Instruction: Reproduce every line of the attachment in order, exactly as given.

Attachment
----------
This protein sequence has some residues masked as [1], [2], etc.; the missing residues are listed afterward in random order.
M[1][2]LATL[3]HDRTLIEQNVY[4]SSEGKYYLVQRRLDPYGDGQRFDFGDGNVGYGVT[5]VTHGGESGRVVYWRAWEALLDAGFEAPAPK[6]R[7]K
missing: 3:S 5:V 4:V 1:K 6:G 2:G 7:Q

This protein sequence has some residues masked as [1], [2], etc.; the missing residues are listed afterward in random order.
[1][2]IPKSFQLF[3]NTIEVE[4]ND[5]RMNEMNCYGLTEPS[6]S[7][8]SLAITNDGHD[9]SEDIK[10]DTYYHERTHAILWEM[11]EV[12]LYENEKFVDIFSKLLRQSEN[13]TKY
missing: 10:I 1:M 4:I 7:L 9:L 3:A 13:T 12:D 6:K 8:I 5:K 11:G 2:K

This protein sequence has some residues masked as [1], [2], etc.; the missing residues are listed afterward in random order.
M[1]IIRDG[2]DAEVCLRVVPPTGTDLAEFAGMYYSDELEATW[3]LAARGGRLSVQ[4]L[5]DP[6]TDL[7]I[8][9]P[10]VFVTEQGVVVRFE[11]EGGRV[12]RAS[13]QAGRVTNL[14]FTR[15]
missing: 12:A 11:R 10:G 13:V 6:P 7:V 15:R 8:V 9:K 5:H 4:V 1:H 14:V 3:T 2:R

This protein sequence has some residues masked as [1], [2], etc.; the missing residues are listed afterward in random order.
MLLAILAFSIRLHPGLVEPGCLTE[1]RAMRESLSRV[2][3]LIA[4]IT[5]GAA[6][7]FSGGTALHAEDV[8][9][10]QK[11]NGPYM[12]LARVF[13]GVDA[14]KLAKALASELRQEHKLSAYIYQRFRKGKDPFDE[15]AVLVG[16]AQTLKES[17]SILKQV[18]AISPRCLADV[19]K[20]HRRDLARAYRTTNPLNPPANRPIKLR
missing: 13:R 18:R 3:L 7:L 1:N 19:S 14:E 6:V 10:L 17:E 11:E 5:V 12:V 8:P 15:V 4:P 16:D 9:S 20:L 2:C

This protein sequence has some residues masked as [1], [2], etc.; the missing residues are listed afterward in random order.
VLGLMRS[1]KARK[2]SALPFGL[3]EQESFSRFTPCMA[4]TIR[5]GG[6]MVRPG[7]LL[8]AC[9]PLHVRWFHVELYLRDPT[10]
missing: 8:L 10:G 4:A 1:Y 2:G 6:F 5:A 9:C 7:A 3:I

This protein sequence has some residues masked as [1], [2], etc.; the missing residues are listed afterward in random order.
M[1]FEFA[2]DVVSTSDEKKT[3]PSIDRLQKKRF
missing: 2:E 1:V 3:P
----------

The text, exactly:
This protein sequence has some residues masked as [1], [2], etc.; the missing residues are listed afterward in random order.
M[1][2]LATL[3]HDRTLIEQNVY[4]SSEGKYYLVQRRLDPYGDGQRFDFGDGNVGYGVT[5]VTHGGESGRVVYWRAWEALLDAGFEAPAPK[6]R[7]K
missing: 3:S 5:V 4:V 1:K 6:G 2:G 7:Q

This protein sequence has some residues masked as [1], [2], etc.; the missing residues are listed afterward in random order.
[1][2]IPKSFQLF[3]NTIEVE[4]ND[5]RMNEMNCYGLTEPS[6]S[7][8]SLAITNDGHD[9]SEDIK[10]DTYYHERTHAILWEM[11]EV[12]LYENEKFVDIFSKLLRQSEN[13]TKY
missing: 10:I 1:M 4:I 7:L 9:L 3:A 13:T 12:D 6:K 8:I 5:K 11:G 2:K

This protein sequence has some residues masked as [1], [2], etc.; the missing residues are listed afterward in random order.
M[1]IIRDG[2]DAEVCLRVVPPTGTDLAEFAGMYYSDELEATW[3]LAARGGRLSVQ[4]L[5]DP[6]TDL[7]I[8][9]P[10]VFVTEQGVVVRFE[11]EGGRV[12]RAS[13]QAGRVTNL[14]FTR[15]
missing: 12:A 11:R 10:G 13:V 6:P 7:V 15:R 8:V 9:K 5:H 4:V 1:H 14:V 3:T 2:R

This protein sequence has some residues masked as [1], [2], etc.; the missing residues are listed afterward in random order.
MLLAILAFSIRLHPGLVEPGCLTE[1]RAMRESLSRV[2][3]LIA[4]IT[5]GAA[6][7]FSGGTALHAEDV[8][9][10]QK[11]NGPYM[12]LARVF[13]GVDA[14]KLAKALASELRQEHKLSAYIYQRFRKGKDPFDE[15]AVLVG[16]AQTLKES[17]SILKQV[18]AISPRCLADV[19]K[20]HRRDLARAYRTTNPLNPPANRPIKLR
missing: 13:R 18:R 3:L 7:L 1:N 19:S 14:E 6:V 10:L 17:E 11:E 5:V 12:V 8:P 15:V 4:P 16:D 9:S 20:L 2:C

This protein sequence has some residues masked as [1], [2], etc.; the missing residues are listed afterward in random order.
VLGLMRS[1]KARK[2]SALPFGL[3]EQESFSRFTPCMA[4]TIR[5]GG[6]MVRPG[7]LL[8]AC[9]PLHVRWFHVELYLRDPT[10]
missing: 8:L 10:G 4:A 1:Y 2:G 6:F 5:A 9:C 7:A 3:I

This protein sequence has some residues masked as [1], [2], etc.; the missing residues are listed afterward in random order.
M[1]FEFA[2]DVVSTSDEKKT[3]PSIDRLQKKRF
missing: 2:E 1:V 3:P